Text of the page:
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Can light be instantaneous and yet measured as 'c'?

  1. Jun 8, 2004 #1
    Hi guys,

    I am sure this little problem has been aired before.

    The postulate that 'c' is invariant from all frames of reference and the outcome of having a velocity of 'c' means contraction of space to zero.

    This would indicate that from a photons perspective space has contracted to zero thus the photons 'speed" is zero or instantaneous, and yet from a relatively stationary perspective the photon has a speed of 'c'.

    two frames of reference -
    the photons - instantaneous - zero space.
    the stationary observer - 'c' - 4 dimensional space.

    Firstly if the above is correct I DO NOT not see this as a contradiction or paradox of special relativity. If anything I see it as a strength and further validates the invariance of 'c' postulate.

    However, this pseudo paradox, seems to complicate things a little. yes?

    So I ask is 300,000 kps in a vacuum a measurement for the instantaneous?

    Could this figure 300,000 kps be a figure that could be extrapolated to a figure for time dillation experienced by the photon?

    If we work out the lorenze trandformation inversely from a position of 'c' = zero space would we arrive at 4 dimensional space?
    Last edited: Jun 8, 2004
  2. jcsd
  3. Jun 8, 2004 #2


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    If the photon had a rest frame, then its zero proper time would register there as instantanious. But the same thing that makes that so, makes a rest frame impossible for a massless object like a photon. When we look at a photon, or a beam of them, from our rest frames, they move at c. And there just isn't any rest frame where they are intantaneous.
  4. Jun 8, 2004 #3
    Why would you consider us at rest and the photon not?

    if a photon was travelling say at 0.8*'c' then would it be deemed to have rest mass?

    BY the nature of the conundrun, a photon is always in zero space but acts on 4 dimensional space.

    so really it's a question of extremes surely?

    we have reltively mass at rest ( say the earth ) and we have the other extreme of a photon at 'c' from zero to 300,000kps. just a range of extremes I would think.

    it's sort of ironical that some have posed the hypothetical that to provide the energy needed to propell an object to 'c' would take the entire universe to do so ( zero space).

    So there seems to be this "fulcrum" to relativity. 'c' being invariant in all frames of reference.

    to me it suggests that our understanding of what we are measuring when we measure 'c' needs to be expanded a little.
  5. Jun 8, 2004 #4
    unless we consider the entire universe as the rest frame.

    Why this is interesting to me is that relativity is also a theory about gravity by default..except that gravity as we normally describe it is not normally considered to have speed. ( or this is open to continuuing debate of course)

    If we accept relativity in a way that allows this photon space contraction we also have a theory for gravity.......and as I said if we expand our understanding of what we are in fact measuring with 'c' then it may extrapolate to a more universally applied theory....no more arguements etc....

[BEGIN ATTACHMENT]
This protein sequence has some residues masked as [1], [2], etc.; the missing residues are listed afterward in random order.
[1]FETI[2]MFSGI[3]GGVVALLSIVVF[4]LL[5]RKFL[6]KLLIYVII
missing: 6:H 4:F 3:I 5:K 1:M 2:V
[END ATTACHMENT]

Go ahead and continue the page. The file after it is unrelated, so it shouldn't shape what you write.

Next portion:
I feel that if we can reconcile this conundrum of zero space and 4 dim. space we have acheived some progress.

    I am just throwing an idea around and your comments and opinions are always welcome
  6. Jun 8, 2004 #5


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    Because there can never be an observer in the photon's frame to call at rest. What you are describing is outside Relativity's domain of applicability.
    Its not a hypothetical, its a theory. Difference? EVIDENCE. We have quite strong evidence that this is true, namely particle accelerators.
    That doesn't fit the definition of a valid rest frame.
  7. Jun 8, 2004 #6


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    "Frames of reference" are related ("transformed into each other") by Lorentz transformations. There is no Lorentz Transformation that will transform a [unit] timelike vector (representing the 4-velocity of a stationary observer) into a null [lightlike] vector (representing the 4-velocity of a photon).

    There is no "frame of reference" for a photon.
  8. Jun 8, 2004 #7
    ok ...ok...I give up.....
  9. Jun 9, 2004 #8
    Good work though Scott, you got the 'locals' well in on the action.

  10. Jun 11, 2004 #9
    Why not define c, h, G, etc. as geometric constants?

    The increase in mass of a body moving at relativistic speeds can also be interpreted as a type of rotational perspective effect, and when time is explained as a dimension, "ct", by combining one of the c's with time to convert it to a length, E = m_0 c^2 becomes m_0 c , a momentum, specifically, a momentum of an object's motion down its time axis.

    A being's conscious awareness is what is really moving along its time axis, or world- line, which is the fourth dimensional extension of its 3 dimensional self.

    m_0 c is a momentum along its time axis.

    If we stopped moving through time the rest energy of objects would be zero?


    (mc^2)^2 = (m_0 c^2) + m^2 v^2 c^2


    (mc^2)^2 - m^2 v^2 c^2 = (m_0 c^2)^2

    A hyperbolic geometry/equation of the form:

    c^2 t^2 - dx^2 = K
  11. Jun 11, 2004 #10
    good to see someone is prepared to experiment a little.....thanks Russell. Unfortunately my math ability is totally dysletic, except when it comes to money....ha....but it sure looks good.....
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